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Given the plethora of all forms of transport, if you're having trouble getting a decent fare with a driver walk a few feet to the next one. Not all are out to gouge you, so better to find the honest ones and give them your business. Occasionally a driver will demand more money on arrival - the best way to deal with this is to hand over the agreed fare/metered fare and walk away. Make certain from the start that the driver knows where you're headed (unless you can direct him yourself) - they often have limited local knowledge, but will always SAY that they know where somewhere is and take you round the whole city searching whilst the meter ticks.
 
Given the plethora of all forms of transport, if you're having trouble getting a decent fare with a driver walk a few feet to the next one. Not all are out to gouge you, so better to find the honest ones and give them your business. Occasionally a driver will demand more money on arrival - the best way to deal with this is to hand over the agreed fare/metered fare and walk away. Make certain from the start that the driver knows where you're headed (unless you can direct him yourself) - they often have limited local knowledge, but will always SAY that they know where somewhere is and take you round the whole city searching whilst the meter ticks.
  
* '''Cycle-rickshaws''' are the most popular form of transport, and good for short distances. They make up the bulk of the cities horrendous traffic, and charge around Tk 5 per kilometer. Negotiating a fare beforehand is essential as a foreigner.
+
* '''Cycle-rickshaws''' are the most popular form of transport, and good for short distances. They make up the bulk of the cities horrendous traffic, and charge around Tk 5 per kilometer. Negotiating a fare beforehand is essential as a foreigner. Cycle-rickshaws in wealthy areas such as Banani and Gulshan often must pay local mafia men for the privilege of servicing the high-price areas. Additionally, foreigners should also be warned that cycle-rickshaws will sometimes begin the ride with a pitch to sell drugs or prostitutes. One or two simple, but firm, declines will generally solve the situation.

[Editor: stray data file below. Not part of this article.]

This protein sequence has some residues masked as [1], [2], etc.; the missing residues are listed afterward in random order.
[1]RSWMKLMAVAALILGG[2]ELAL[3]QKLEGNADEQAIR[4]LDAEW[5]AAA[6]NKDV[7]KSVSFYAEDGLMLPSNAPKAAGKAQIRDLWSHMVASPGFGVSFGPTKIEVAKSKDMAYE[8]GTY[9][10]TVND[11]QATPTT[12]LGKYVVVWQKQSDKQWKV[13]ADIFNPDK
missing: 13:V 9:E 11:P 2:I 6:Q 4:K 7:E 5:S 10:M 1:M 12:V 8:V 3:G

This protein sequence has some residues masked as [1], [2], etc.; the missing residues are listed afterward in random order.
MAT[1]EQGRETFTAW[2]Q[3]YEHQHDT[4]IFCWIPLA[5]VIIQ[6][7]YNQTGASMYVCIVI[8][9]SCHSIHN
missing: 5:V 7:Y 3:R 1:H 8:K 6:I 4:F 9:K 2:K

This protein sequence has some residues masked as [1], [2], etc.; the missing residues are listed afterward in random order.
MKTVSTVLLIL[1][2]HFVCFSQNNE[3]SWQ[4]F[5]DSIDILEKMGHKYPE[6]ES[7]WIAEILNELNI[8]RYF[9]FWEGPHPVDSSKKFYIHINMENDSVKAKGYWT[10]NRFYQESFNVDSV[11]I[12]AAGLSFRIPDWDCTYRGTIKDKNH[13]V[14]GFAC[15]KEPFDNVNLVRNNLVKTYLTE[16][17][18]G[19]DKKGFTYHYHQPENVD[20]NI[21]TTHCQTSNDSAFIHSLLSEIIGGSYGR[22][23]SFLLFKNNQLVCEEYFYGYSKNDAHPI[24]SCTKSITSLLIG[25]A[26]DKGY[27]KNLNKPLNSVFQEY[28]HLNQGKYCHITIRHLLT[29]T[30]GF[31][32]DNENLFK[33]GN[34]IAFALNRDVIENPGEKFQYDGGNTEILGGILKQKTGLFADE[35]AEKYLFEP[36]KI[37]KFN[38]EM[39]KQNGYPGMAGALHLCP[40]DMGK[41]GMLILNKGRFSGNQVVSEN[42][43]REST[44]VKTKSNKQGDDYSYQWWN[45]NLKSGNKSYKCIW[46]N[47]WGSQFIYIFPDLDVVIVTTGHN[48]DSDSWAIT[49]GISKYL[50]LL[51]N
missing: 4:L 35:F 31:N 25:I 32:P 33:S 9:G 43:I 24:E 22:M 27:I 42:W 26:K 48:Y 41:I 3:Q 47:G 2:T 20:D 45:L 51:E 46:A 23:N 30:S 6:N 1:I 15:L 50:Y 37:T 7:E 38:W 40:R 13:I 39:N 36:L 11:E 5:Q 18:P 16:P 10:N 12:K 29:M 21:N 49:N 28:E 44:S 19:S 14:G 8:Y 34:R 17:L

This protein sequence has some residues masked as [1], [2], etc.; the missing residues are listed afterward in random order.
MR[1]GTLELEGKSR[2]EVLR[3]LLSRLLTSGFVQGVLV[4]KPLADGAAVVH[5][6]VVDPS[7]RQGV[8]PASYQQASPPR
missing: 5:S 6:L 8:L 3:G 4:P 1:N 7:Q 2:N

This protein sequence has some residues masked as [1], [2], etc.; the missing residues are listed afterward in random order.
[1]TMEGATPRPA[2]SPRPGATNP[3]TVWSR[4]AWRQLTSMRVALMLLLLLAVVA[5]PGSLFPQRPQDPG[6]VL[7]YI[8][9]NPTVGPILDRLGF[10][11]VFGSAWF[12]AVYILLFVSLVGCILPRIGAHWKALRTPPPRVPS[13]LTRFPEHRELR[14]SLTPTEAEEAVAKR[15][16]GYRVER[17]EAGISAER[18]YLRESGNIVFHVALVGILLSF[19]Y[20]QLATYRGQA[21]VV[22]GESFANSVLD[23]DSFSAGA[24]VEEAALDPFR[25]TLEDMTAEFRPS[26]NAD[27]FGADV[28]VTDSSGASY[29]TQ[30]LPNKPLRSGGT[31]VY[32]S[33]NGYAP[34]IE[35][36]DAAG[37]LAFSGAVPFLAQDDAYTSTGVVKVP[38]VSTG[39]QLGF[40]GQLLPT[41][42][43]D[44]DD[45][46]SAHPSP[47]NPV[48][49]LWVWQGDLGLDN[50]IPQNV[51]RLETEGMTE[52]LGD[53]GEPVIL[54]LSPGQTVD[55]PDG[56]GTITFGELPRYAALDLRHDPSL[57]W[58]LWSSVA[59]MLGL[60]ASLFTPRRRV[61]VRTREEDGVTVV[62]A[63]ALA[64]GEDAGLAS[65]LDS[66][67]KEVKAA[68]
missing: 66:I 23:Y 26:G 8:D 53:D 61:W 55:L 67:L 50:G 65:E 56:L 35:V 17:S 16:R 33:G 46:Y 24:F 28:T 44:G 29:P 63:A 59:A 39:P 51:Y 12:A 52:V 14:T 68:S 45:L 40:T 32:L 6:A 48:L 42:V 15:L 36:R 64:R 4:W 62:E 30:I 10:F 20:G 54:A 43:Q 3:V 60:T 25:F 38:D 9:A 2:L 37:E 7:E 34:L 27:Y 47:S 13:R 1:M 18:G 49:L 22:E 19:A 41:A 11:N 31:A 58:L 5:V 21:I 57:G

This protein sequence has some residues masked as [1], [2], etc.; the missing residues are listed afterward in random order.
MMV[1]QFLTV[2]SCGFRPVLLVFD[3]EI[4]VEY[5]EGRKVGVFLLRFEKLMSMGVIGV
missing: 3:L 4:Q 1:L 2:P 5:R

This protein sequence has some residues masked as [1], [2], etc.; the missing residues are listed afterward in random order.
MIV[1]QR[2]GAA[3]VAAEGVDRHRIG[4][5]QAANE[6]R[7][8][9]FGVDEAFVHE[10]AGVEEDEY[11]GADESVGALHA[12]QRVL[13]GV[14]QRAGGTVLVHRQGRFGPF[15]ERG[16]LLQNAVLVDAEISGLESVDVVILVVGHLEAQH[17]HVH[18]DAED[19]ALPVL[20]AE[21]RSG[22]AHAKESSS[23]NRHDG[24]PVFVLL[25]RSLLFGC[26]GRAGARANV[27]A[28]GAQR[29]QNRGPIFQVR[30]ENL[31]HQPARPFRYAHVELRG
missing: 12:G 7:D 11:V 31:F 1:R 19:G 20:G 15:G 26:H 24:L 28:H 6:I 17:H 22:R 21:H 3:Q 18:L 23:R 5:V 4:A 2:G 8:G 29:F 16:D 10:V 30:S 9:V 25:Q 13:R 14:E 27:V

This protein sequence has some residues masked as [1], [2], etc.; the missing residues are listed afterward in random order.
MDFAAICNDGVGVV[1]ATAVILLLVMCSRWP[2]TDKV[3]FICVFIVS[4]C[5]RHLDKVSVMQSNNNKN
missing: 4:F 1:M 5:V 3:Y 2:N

* '''Auto-rickshaws''' (also known as 'baby taxis') are also abundant and have meters, which drivers can sometimes be persuaded to use. They're the cheapest way to cover longer distances - an 8km ride from Old Dhaka to Gulshan should cost around Tk 60. The meters start at Tk 12, but for shorter distances you'll likely have to negotiate a fare instead.
 
* '''Auto-rickshaws''' (also known as 'baby taxis') are also abundant and have meters, which drivers can sometimes be persuaded to use. They're the cheapest way to cover longer distances - an 8km ride from Old Dhaka to Gulshan should cost around Tk 60. The meters start at Tk 12, but for shorter distances you'll likely have to negotiate a fare instead.
  
* '''Taxis''' also ply the roads, some yellow and some black, all with meters. Black taxis start the meter at Tk 15 while yellow taxis are a little nicer and start at Tk 20.
+
* '''Taxis''' also ply the roads, some yellow and some black, all with meters. Black taxis start the meter at Tk 15 while yellow taxis are a little nicer and start at Tk 20. Black taxis are typically in notoriously poor condition and lack air conditioning. Yellow taxis are required to have air conditioning, but not all do. They are also considered far safer by the local Dhaka elite (when compared to black taxis and auto-rickshaws).
  
 
* '''Buses''' run routes on the main roads, but are horribly crowded and noisy, signed only in Bengali and aren't likely to be of much use to travelers. Save yourself a headache and take a rickshaw.
 
* '''Buses''' run routes on the main roads, but are horribly crowded and noisy, signed only in Bengali and aren't likely to be of much use to travelers. Save yourself a headache and take a rickshaw.

Revision as of 04:29, 21 May 2007

Parliament Building in Dhaka

Dhaka is the capital of Bangladesh.

Contents

Understand

Dhaka is a thriving, colorful, chokingly polluted and congested metropolis of some 12 million people, and growing steadily. Many people loathe Dhaka at first site - it has to be one of the most frenetic places on Earth. The streets are rivers of chaos filled mostly with very colorful rickshaws - around 400,000 to be exact, the highest number of any city in the world.

According to recorded history it was founded in 1608 A.D. as the seat of the imperial Mughal viceroy of Bengal. Dhaka has been developing fast as a modern city and is the country's center of industrial, commercial, cultural, educational and political activity. The gap between rich and poor is widening throughout the country but it's at its most glaringly obvious here. A 10 minute rickshaw ride can take you from impossibly crowded shantytowns near Old Dhaka to the glitzy high-class neighborhoods of Gulshan and Banani where a meal costs more than most people make in a week.